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Asus ProArt PA329Q 32-inch UHD Pro Monitor Review

If you’re in the market for a premium professional wide-gamut monitor, it makes sense to add high pixel density to your list of criteria. To that end, we’re looking at Asus’ PA329Q today. It’s a 32-inch IPS panel with Ultra HD resolution.

Grayscale, Gamma & Color

Grayscale Tracking

Our grayscale and gamma tests are described in detail here.

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We started our tests in the fixed Adobe RGB mode. There are no adjustments available here and output is locked at 170cd/m2. The chart indicates a slightly warm rendering with visible errors beginning at the 50-percent point. We don’t consider this a huge issue but a premium factory-calibrated monitor should measure a little better out of the box. The sRGB mode posts a nearly-identical result. The red tint increases hand-in-hand with brightness making the whitest highlights a little too warm in hue. Calibrating the Darkroom mode is the best way to achieve perfect grayscale tracking. There are no visible errors here and all values are below 1dE. This is excellent performance.

Comparisons

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The top four screens are what we expect from professional-grade gear. Asus has come up a little short in this particular test. Even so, we’d still pick the sRGB and Adobe RGB modes as our go-to presets because color and gamma benchmarks reveal far better results. Darkroom mode can be calibrated to a high grayscale standard but the caveat is an over-saturated red primary. We’ll show you that chart below. Since sRGB and Adobe RGB are fixed, we couldn’t improve those numbers. And Asus’ included software could not be tested with our equipment.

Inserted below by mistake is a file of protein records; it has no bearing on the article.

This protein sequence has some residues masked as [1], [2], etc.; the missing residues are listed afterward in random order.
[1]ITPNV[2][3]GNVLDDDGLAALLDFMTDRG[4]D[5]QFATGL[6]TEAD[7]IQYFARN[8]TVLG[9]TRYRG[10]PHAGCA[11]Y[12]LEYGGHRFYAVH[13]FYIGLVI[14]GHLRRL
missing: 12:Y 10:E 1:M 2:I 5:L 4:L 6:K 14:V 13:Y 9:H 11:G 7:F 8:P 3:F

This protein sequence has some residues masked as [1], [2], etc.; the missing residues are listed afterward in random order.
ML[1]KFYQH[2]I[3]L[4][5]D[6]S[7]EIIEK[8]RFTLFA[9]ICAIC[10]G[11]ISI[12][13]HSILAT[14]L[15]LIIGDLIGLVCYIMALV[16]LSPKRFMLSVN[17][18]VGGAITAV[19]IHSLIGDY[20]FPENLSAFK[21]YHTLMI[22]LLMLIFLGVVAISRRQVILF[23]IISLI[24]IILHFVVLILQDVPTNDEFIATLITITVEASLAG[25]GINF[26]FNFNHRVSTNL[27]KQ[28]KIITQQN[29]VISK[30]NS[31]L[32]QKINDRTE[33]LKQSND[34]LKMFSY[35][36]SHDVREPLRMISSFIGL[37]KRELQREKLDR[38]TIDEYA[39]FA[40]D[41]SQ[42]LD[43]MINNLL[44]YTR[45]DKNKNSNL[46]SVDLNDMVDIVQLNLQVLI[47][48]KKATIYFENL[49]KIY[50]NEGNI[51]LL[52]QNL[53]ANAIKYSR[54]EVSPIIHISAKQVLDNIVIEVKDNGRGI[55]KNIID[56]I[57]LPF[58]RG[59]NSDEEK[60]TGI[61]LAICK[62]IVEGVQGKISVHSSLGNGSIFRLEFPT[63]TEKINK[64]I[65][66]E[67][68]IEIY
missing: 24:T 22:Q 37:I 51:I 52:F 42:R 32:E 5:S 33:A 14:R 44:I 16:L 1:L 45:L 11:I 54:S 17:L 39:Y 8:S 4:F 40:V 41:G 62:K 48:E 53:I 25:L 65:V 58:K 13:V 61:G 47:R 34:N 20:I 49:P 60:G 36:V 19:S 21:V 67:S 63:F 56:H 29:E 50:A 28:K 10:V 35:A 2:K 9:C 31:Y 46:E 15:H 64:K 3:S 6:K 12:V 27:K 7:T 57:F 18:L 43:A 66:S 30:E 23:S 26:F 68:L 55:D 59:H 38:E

Gamma Response

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Regardless of which image preset you choose, gamma tracks perfectly at 2.2 and every other possible setting. With only a .08 range of values, there is nothing to complain about here. Only the SW2700PT scores higher.

A .04-percent deviation means the PA329Q scores a 2.21 average value at an indicated 2.2 setting. It’s nice to know the other presets are equally accurate. This aspect of the Asus’ performance is without fault.

Color Gamut And Luminance

For details on our color gamut testing and volume calculations, please click here.

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Despite less-than-stellar grayscale numbers, the PA329Q nails the targets for color gamut and luminance. While 100% blue is a tad under, its increased luminance makes up for that deficiency. The resulting errors are super low. The sRGB mode measures equally well, and like the Adobe RGB preset, meets the specs on the included calibration data sheet. Aside from a slightly warm white point, both modes are very accurate and suitable for color-critical applications.

Though gamma and grayscale are perfect in the Darkroom mode, it suffers from the PA329Q’s native red primary which is quite over-saturated. If this is not an issue in your particular application, Darkroom makes for a workable solution. We tried using the 6-axis saturation adjustment to fix it but only succeeded in reducing red’s luminance even further.


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Comparisons

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Despite a few flaws, overall color accuracy is only a bit behind the other pro screens here. The red errors in Darkroom mode are visible but all other colors look perfect to the eye. And there are no problems in Adobe RGB or sRGB.